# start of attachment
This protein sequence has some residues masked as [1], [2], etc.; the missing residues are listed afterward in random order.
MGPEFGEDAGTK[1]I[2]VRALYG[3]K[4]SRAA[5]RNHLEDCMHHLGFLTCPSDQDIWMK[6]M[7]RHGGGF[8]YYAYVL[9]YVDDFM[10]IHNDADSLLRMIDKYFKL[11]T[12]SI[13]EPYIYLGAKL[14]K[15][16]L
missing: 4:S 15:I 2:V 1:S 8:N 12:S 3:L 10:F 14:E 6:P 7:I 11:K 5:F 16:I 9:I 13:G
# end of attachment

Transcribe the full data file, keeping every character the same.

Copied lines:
This protein sequence has some residues masked as [1], [2], etc.; the missing residues are listed afterward in random order.
MGPEFGEDAGTK[1]I[2]VRALYG[3]K[4]SRAA[5]RNHLEDCMHHLGFLTCPSDQDIWMK[6]M[7]RHGGGF[8]YYAYVL[9]YVDDFM[10]IHNDADSLLRMIDKYFKL[11]T[12]SI[13]EPYIYLGAKL[14]K[15][16]L
missing: 4:S 15:I 2:V 1:S 8:N 12:S 3:L 10:F 14:E 6:P 7:I 11:K 5:F 16:I 9:I 13:G